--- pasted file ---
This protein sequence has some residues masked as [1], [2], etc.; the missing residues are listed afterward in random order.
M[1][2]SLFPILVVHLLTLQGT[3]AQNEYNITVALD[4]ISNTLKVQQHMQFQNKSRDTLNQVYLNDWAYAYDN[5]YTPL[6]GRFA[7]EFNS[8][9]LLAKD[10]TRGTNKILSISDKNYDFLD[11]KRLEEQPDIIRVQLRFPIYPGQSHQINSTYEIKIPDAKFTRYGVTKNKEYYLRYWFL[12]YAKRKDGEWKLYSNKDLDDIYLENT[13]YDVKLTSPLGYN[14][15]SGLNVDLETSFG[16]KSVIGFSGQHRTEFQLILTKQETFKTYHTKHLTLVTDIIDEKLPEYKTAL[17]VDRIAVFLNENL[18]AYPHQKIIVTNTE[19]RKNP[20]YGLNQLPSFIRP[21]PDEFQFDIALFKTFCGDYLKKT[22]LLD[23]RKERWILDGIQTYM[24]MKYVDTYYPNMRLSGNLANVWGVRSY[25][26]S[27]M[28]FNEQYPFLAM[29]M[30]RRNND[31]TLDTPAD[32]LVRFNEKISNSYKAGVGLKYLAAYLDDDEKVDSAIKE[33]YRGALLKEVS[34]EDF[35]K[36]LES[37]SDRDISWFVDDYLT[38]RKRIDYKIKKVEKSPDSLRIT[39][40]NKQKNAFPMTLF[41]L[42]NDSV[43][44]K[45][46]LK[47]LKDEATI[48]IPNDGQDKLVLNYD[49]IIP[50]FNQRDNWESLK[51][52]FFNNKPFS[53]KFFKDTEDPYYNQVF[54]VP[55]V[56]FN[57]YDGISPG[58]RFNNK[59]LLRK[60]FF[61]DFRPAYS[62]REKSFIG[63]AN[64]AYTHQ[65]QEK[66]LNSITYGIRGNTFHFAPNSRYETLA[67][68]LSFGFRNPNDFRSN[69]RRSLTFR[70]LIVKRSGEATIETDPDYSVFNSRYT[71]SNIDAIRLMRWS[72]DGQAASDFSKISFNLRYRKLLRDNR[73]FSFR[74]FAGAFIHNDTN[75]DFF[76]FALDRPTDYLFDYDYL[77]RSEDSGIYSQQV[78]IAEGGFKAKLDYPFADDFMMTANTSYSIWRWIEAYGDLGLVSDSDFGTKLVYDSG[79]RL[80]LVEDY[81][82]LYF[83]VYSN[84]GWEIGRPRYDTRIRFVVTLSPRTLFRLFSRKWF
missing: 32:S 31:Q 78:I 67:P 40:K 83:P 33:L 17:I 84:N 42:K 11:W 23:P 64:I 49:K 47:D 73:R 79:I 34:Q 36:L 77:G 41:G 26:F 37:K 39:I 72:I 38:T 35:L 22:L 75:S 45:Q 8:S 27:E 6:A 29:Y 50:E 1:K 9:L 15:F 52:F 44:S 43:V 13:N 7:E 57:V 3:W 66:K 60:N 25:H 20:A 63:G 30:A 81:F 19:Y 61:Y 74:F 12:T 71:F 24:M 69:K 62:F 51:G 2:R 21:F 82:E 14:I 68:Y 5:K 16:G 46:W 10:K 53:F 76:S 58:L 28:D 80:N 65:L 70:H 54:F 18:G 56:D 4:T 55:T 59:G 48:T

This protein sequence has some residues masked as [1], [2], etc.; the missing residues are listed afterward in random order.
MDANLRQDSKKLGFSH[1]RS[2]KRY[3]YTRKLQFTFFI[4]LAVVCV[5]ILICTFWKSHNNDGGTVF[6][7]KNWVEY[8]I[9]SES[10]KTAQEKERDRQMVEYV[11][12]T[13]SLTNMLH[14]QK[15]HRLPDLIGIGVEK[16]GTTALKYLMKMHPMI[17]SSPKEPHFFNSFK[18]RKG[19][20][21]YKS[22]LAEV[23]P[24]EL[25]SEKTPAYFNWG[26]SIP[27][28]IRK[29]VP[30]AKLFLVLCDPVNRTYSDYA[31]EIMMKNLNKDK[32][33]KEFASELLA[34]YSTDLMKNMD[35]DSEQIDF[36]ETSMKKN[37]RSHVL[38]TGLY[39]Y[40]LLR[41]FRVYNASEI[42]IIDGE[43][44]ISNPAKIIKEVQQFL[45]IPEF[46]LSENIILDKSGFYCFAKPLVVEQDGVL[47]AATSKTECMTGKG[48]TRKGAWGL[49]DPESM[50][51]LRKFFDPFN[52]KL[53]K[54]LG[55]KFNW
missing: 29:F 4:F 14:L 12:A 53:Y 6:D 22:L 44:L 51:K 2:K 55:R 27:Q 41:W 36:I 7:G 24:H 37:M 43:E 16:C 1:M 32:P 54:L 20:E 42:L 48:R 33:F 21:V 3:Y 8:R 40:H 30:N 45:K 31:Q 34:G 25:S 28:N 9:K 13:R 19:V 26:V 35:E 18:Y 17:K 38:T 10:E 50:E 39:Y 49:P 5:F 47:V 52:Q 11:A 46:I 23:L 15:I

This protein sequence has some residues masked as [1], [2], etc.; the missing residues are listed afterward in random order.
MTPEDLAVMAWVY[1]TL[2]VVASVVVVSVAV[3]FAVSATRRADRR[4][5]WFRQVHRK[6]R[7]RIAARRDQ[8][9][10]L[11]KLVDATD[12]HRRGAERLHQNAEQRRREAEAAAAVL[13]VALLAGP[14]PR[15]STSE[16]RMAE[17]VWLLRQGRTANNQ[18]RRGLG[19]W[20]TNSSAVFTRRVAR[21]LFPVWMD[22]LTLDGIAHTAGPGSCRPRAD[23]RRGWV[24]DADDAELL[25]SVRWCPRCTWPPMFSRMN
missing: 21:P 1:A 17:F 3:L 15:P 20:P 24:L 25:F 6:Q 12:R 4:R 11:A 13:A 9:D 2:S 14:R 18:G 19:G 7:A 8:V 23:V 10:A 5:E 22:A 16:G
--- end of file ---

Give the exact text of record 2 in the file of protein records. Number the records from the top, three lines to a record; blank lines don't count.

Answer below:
This protein sequence has some residues masked as [1], [2], etc.; the missing residues are listed afterward in random order.
MDANLRQDSKKLGFSH[1]RS[2]KRY[3]YTRKLQFTFFI[4]LAVVCV[5]ILICTFWKSHNNDGGTVF[6][7]KNWVEY[8]I[9]SES[10]KTAQEKERDRQMVEYV[11][12]T[13]SLTNMLH[14]QK[15]HRLPDLIGIGVEK[16]GTTALKYLMKMHPMI[17]SSPKEPHFFNSFK[18]RKG[19][20][21]YKS[22]LAEV[23]P[24]EL[25]SEKTPAYFNWG[26]SIP[27][28]IRK[29]VP[30]AKLFLVLCDPVNRTYSDYA[31]EIMMKNLNKDK[32][33]KEFASELLA[34]YSTDLMKNMD[35]DSEQIDF[36]ETSMKKN[37]RSHVL[38]TGLY[39]Y[40]LLR[41]FRVYNASEI[42]IIDGE[43][44]ISNPAKIIKEVQQFL[45]IPEF[46]LSENIILDKSGFYCFAKPLVVEQDGVL[47]AATSKTECMTGKG[48]TRKGAWGL[49]DPESM[50][51]LRKFFDPFN[52]KL[53]K[54]LG[55]KFNW
missing: 29:F 4:F 14:L 12:A 53:Y 6:D 22:L 44:L 51:K 2:K 55:R 27:Q 41:W 36:I 7:G 24:H 37:M 43:E 16:C 1:M 32:P 54:L 20:E 42:L 48:R 33:F 21:V 3:Y 8:R 40:H 30:N 45:K 31:Q 34:G 25:S 28:N 9:K 13:R 19:V 26:V 35:E 18:Y 17:K 38:T 10:E 50:E 39:Y 49:P 5:F 47:V 52:Q 11:A 46:I 23:L 15:I